Osmunda spectabilis - Wildenow
Osmundaceae (Royal Fern / Flowering Fern) Family
Royal Fern is an upright, sprawling plant with fibrous roots from a rhizome. The rhizome is nearly superficial, the older portion soon decaying. The growing part is covered with old stripe-bases and roots. Its preferred habitat is bogs, swampy areas, and stream banks. Distribution is throughout the Escambia region.
The fronds (leaves) are numerous and erect. They are continuous with the rhizome, at first reddish or glaucous (covered or whitened with a bloom), becoming green. The blades (expanded portion of a leaf) are bright green, rounded on the back, with broad stipule-like basal wings. The blades are lance-ovate, leathery, bipinnate (sub-divided), with ascending leaves that are oblong, sub-entire or finely toothed, blunt and nearly sessile pinnules (side wings) that may also be rounded. Fertile fronds are terminated by a narrowly ovoid to oblong panicles of greenish, finally brownish, racemose branches. The rachises (axis of a compound leaf) bear numerous, rather persistent, black hair-like scales.
The generic name Osmunda is of Saxon origin and was the title of a pagan deity (Thor). Fossils of this plant family have been found in rocks of Permian age (230,000,000 years), a time when the continents were consolidated. Thus, it is not surprising that it occurs on all continents except Antarctica. This plant has witnessed the rise of reptiles, the flourishing and eventual extinction of the dinosaurs, the origin and adaptive radiation of mammals, and the rise to dominance of an obscure genus later known as human.
The royal fern has many traits that seem maladaptive; burdened with characteristics that defy its survival - yet in spite of a variety of reproductive limitations, royal ferns have survived and flourished for hundreds of millions of years!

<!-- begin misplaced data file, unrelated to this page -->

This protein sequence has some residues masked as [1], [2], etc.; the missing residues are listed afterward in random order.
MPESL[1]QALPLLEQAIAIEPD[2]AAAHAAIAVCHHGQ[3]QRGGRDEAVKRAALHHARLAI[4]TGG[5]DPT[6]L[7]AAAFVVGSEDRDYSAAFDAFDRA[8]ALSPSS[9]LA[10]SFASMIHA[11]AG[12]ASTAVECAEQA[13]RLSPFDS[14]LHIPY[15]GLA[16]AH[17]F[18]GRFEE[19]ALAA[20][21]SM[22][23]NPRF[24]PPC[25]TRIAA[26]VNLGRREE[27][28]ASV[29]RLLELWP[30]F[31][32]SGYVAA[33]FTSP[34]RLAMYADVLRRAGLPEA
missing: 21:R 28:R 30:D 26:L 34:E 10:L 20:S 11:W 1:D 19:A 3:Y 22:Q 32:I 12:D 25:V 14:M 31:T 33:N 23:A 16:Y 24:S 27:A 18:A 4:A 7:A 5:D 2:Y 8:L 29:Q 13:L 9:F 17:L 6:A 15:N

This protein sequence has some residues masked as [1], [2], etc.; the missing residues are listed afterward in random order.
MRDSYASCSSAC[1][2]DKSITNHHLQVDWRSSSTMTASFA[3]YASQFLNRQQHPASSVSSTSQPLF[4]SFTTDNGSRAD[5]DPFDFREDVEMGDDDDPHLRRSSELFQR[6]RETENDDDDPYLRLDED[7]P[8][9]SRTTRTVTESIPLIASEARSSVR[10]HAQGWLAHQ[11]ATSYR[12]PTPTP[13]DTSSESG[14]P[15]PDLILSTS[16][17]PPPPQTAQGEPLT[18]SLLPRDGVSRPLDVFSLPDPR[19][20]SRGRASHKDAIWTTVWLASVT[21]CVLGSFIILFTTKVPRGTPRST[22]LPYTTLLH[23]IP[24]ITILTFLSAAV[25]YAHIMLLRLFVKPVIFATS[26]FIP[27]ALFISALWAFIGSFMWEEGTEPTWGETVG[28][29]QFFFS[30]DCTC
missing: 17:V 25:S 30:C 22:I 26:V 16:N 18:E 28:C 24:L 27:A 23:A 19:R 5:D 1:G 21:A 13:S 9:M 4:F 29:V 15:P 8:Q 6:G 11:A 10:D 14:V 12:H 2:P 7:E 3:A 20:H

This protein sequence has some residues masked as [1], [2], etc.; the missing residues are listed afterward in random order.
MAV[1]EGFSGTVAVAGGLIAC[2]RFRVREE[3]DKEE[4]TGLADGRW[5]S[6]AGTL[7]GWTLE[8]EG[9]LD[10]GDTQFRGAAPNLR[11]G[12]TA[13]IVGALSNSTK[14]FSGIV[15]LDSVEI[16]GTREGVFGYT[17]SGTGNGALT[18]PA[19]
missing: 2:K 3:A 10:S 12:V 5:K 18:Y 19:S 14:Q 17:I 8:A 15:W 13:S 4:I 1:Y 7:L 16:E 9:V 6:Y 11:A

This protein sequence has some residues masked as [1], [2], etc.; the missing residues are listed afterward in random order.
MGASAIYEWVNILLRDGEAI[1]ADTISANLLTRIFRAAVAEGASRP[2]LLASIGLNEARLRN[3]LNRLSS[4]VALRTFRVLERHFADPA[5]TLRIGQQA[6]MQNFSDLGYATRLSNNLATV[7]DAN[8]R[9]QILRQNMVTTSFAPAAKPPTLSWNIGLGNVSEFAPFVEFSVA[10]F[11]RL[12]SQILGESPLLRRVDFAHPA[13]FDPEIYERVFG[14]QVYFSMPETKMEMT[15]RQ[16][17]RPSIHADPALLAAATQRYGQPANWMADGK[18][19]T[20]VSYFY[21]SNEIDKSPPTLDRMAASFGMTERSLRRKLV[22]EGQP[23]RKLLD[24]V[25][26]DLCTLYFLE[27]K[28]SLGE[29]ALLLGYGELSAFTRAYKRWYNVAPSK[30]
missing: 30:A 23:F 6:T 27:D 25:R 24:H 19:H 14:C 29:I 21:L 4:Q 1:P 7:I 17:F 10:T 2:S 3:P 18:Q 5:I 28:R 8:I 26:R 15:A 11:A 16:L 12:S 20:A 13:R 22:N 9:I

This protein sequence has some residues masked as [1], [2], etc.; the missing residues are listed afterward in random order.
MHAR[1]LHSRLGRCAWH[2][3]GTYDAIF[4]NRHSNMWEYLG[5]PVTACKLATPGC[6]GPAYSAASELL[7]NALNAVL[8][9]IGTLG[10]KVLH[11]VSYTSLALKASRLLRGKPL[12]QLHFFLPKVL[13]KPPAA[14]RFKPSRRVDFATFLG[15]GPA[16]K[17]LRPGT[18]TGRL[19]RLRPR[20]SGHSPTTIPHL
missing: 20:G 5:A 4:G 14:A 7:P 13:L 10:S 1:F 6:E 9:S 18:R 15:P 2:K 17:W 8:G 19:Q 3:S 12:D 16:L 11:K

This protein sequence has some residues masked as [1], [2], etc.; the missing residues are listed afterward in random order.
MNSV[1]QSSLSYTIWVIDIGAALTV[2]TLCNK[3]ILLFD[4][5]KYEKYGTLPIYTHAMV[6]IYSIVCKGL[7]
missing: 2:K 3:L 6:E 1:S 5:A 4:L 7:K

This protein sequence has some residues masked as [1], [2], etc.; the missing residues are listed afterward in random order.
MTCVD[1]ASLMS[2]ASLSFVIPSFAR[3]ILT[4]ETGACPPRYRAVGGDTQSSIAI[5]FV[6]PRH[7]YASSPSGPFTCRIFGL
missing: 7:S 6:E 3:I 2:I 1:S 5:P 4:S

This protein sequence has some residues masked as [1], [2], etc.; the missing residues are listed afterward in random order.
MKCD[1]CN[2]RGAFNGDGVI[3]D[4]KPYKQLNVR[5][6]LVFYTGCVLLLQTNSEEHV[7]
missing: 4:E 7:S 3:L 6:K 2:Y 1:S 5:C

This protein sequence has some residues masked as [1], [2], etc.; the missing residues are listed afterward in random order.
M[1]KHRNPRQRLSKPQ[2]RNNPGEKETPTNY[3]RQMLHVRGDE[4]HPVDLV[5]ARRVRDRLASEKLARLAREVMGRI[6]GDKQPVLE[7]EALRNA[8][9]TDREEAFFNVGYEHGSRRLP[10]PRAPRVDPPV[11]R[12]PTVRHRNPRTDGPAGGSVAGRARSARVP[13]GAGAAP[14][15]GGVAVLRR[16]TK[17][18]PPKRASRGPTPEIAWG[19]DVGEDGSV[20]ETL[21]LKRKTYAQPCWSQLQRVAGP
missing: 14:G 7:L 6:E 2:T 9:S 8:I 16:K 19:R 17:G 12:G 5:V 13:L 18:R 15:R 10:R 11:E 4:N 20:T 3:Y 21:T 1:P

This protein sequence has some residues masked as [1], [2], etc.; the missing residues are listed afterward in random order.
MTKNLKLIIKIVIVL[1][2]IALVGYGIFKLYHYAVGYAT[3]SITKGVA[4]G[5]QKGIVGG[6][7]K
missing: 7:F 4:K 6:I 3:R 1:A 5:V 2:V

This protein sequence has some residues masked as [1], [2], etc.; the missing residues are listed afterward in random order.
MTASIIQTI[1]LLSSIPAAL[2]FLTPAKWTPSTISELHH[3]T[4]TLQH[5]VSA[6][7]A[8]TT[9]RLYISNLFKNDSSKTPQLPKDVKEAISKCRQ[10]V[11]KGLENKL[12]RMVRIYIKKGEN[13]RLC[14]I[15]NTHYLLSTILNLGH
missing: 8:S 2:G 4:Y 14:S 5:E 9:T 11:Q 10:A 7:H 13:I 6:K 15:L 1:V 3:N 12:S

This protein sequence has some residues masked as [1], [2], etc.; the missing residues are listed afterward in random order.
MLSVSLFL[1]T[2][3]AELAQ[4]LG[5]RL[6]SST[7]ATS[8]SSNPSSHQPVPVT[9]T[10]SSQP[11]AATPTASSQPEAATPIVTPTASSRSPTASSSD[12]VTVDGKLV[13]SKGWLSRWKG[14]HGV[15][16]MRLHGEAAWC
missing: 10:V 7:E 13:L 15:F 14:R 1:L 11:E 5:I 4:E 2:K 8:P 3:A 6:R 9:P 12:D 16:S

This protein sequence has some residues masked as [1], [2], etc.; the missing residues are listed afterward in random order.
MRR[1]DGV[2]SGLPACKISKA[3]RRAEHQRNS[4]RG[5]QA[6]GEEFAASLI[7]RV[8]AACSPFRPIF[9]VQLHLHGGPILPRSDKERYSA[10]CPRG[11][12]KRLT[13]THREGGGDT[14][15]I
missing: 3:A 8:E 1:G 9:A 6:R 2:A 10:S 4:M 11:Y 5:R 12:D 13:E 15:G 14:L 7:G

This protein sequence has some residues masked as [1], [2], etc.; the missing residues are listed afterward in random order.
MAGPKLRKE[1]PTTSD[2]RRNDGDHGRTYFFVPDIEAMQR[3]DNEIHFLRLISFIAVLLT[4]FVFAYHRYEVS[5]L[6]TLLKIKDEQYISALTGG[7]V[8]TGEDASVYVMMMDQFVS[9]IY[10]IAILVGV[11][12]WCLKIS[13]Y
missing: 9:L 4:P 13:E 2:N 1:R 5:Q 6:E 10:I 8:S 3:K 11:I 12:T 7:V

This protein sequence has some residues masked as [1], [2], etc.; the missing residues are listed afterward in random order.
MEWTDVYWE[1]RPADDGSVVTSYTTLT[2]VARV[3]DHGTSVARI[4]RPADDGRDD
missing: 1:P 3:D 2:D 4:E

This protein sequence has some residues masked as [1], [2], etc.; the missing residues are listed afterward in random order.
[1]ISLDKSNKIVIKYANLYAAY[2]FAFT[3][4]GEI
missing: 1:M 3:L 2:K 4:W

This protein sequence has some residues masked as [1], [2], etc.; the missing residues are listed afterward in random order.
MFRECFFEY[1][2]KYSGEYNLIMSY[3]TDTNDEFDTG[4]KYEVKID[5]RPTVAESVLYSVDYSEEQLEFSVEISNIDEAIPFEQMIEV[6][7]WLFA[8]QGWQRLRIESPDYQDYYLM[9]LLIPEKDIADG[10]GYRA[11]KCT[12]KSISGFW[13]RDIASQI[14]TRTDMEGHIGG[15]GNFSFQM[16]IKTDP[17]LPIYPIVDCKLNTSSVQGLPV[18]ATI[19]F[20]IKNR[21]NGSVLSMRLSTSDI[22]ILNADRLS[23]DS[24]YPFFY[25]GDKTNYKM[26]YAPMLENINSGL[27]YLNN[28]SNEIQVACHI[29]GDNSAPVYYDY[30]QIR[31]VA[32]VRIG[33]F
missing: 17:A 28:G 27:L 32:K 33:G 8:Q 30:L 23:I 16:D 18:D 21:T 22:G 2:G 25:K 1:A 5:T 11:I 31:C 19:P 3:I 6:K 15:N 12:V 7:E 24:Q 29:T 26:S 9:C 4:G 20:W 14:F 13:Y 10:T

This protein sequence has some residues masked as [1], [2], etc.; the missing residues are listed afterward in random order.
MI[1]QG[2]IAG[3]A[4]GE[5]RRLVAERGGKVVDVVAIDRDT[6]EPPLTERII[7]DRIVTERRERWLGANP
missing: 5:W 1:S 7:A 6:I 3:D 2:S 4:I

In Gray's Manual of Botany it is stated that the life cycle of this fern is divided into two independent components, a diploid sporophyte (two sets of chromosomes) and haploid gametophyte (single set of chromosomes). This fern plant with the stem, roots and leaves is the diploid sporophyte.
The royal fern plant is known to thrive for over 100 years. The rhizome is underground just below the soil surface and is very slow growing. Unfortunately, this characteristic prevents it from surviving in environments where sediments bury the stem. The rhizome is clothed in roots which have two functions; (1) to take nutrients from the soil and (2) as a protective armor for the living stem tissue, as ferns have never evolved with bark for stem protection.
Reproduction begins within the spores, where hundreds of cells undergo meiosis (the process of cell devision in animals and plants). The spore cells begin forming late in May or early June, appearing on developing leaves. Each sporangia forms hundreds of small dust-like particles that are dispersed by wind, rain, and animals.